This election marks the end of an era for Galway Labour. Michael D Higgins is hopefully heading for the greener pastures of the Phoenix Park. What may prove to be a gain for Ireland is certainly a loss for the Labour Party. For many on the Left Michael D represented the party’s “conscience”.
His departure means the party’s policies will come under greater scrutiny on the doorstep. There is one make or break question that should be posed to Derek Nolan, Colm Keaveney, and Lorraine Higgins - and to all candidates:
Q1: Do you agree with the Irish people having to pay for the private debts of the banks: estimated between €100 billion and €285 billion?
The answer to this billion euro question will decide whether Ireland is bankrupted or not. If we are forced to bail out the banks and the irresponsible bondholders, the Irish State will go bankrupt with dreadful consequences for us all.
In the Galway West constituency only Independent candidate Catherine Connolly and Sinn Fein’s Trevor Ó Clochartaigh are calling for the repudiation of the banks’ debts.
Labour and Fine Gael try to avoid answering this question by saying they want to renegotiate the interest rate of the EU-IMF deal to bail out the banks. They still, like Fianna Fáil, want to cover the banks’ private debts – so our little republic will soon be bust.
Insider is only echoing the views of Nobel prize-winning economists Paul Krugmann and Joseph Stieglitz, as well as the likes of Morgan Kelly and David McWilliams.
Should not banks and their bondholders be responsible for their own debt, not the people? In the last week foreign speculators who gambled in Anglo were paid back a whopping €800 million! How many jobs would that have created, how many fewer people would be on hospital trolleys? It is capitalism for you and me and socialism for the rich! People are already experiencing the hardship caused by the last budget in their pay packets, their pensions, and their social welfare payments.
Q2: Will Labour in government reverse the austerity measures contained in the Budget and instead introduce a wealth tax and close the tax avoidance loopholes exploited by the very wealthy?
If they go into government with Fine Gael, whose coffers have been filled by the very rich in this country, there is no chance Labour will abolish the cuts. Which leads to another question for councillors Nolan and Keaveney, and Ms Higgins.
Q3: Why is Labour seeking a coalition with the conservative Fine Gael – whose policies are a mirror-image of Fianna Fáil’s - rather than aiming to change the face of Irish politics by offering an alignment of the Left?
At a local level in Galway there has been considerable evidence of a strong conservative streak in Labour. Recently, on two separate occasions some Labour councillors have been involved in an alliance with FF, FG, and ex-PDs in an inexplicable rezoning frenzy in the city that was opposed by local planners.
Q4: Why did Labour councillors vote for the rezoning of large areas of the city as ‘commercial’, at a time when the city is inundated with empty commercial premises?
In the area of our natural resources Labour is also towing the line of the conservative parties. The oil and gas off our west coast is worth some €600 billion. However, under the deal struck by one of Fianna Fáil’s finest, Ray Burke, the Irish people will gain nothing from Shell exploiting our gas fields. This deal was later compounded by two other Fianna Fáil ‘Greats’ - Frank Fahey and Bertie Ahern.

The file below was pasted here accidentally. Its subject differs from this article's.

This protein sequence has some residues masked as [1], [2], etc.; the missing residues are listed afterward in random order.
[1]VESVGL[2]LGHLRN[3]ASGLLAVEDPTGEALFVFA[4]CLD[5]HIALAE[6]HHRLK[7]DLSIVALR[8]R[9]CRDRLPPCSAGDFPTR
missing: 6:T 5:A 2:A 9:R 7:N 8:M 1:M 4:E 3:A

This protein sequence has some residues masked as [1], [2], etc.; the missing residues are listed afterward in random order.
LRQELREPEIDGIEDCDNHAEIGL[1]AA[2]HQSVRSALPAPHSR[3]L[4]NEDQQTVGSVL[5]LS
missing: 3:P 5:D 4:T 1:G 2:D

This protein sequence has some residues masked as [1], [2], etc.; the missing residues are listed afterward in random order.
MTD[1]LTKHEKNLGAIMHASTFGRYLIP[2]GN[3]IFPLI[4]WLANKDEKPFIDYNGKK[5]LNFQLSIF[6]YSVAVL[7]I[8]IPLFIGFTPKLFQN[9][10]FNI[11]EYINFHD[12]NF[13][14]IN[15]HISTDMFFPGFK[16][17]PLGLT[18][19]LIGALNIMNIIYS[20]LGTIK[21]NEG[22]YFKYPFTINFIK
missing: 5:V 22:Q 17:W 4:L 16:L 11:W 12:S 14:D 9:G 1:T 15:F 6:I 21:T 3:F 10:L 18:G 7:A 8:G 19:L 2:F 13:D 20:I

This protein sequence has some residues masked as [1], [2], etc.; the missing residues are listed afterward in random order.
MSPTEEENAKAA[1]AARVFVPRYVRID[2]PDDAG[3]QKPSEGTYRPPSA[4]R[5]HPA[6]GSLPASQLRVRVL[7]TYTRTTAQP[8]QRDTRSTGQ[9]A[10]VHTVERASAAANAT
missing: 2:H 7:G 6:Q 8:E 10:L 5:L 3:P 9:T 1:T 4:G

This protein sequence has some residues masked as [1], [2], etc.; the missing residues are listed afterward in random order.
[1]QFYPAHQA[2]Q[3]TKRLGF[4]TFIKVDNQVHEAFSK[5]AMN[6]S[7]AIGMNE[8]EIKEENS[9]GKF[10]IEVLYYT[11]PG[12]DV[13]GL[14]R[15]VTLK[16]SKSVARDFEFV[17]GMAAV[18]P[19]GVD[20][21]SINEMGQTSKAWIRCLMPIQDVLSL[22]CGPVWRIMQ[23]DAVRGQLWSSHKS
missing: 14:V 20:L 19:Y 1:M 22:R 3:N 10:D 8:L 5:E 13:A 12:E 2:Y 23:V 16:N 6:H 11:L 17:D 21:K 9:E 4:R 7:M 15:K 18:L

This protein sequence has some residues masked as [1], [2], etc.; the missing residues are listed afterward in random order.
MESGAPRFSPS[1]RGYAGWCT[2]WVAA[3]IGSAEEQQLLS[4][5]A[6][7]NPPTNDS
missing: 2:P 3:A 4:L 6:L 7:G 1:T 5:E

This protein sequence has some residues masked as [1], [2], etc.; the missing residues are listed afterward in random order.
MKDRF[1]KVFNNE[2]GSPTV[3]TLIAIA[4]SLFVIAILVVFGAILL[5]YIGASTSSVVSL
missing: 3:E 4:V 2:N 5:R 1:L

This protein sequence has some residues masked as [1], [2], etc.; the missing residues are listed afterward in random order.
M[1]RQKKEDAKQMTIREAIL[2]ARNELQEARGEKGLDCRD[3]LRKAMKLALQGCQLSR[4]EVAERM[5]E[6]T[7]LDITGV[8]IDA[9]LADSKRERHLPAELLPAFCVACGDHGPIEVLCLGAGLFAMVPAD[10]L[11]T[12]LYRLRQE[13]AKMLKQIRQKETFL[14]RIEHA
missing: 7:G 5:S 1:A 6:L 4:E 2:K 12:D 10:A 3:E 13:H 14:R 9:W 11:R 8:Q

Labour is not for renegotiating this very questionable contract. Back in 1975 Justin Keating, then the Labour Party minister responsible for our natural resources, stipulated that the Irish State would acquire a 50 per cent stake in any commercial oil or gas find, would apply a 50 per cent tax on the profits of the oil and gas companies. (By the way, the Green Minister Eamon Ryan last year gave away free exploration licences for 250,000sq km on our continental shelf! )
Q5: Why is Labour following in the footsteps of Fianna Fail’s Ray Burke by refusing to call for the renegotiation of his scandalous deal with the oil and gas companies?
Harnessing our natural resources in the interests of the Irish people would seem an obvious way to boost our economy and create employment. Another natural resource that is being plundered is our fishing.
In 2010 €1.18 billion worth of fish was caught. The Irish share was a miserable €0.18 billion while 90 per cent was caught by foreign boats. Our fishing industry has died a slow death. As Catherine Connolly has been arguing, we need to reclaim our fishing rights from the EU and create sustainable employment.
Gilmore is not capable of standing up to the EU. We saw it during the undemocratic re-run of the Lisbon referendum: pressure from Brussels forced him into a U-turn to support Lisbon II. It has to be said Labour’s present election propaganda about creating jobs is very reminiscent of all the broken promises of certain jobs if the Irish voted for the Lisbon Treaty. So another question:
Q6: Are the jobs now being promised by the Labour Party as fictional as the jobs they promised during both Lisbon referendums?
Another issue with an international dimension is Ireland’s neutrality or quite specifically the use of Shannon Airport and Irish airspace by the US war machine and its torture jets. This leads to the final question to councillors Nolan and Keaveney, and Ms Higgins.
Q7: Will Labour, if elected to government, ban the US war machine and the CIA’s torture flights from Irish airports and Irish airspace?
Insider knows the answer to this question will be “No”. It might have been a different story were Michael D still the party’s “conscience